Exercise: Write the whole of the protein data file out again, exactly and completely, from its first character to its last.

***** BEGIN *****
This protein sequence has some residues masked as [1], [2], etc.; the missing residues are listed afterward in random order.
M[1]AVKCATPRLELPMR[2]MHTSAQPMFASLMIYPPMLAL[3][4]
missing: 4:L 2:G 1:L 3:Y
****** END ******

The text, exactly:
This protein sequence has some residues masked as [1], [2], etc.; the missing residues are listed afterward in random order.
M[1]AVKCATPRLELPMR[2]MHTSAQPMFASLMIYPPMLAL[3][4]
missing: 4:L 2:G 1:L 3:Y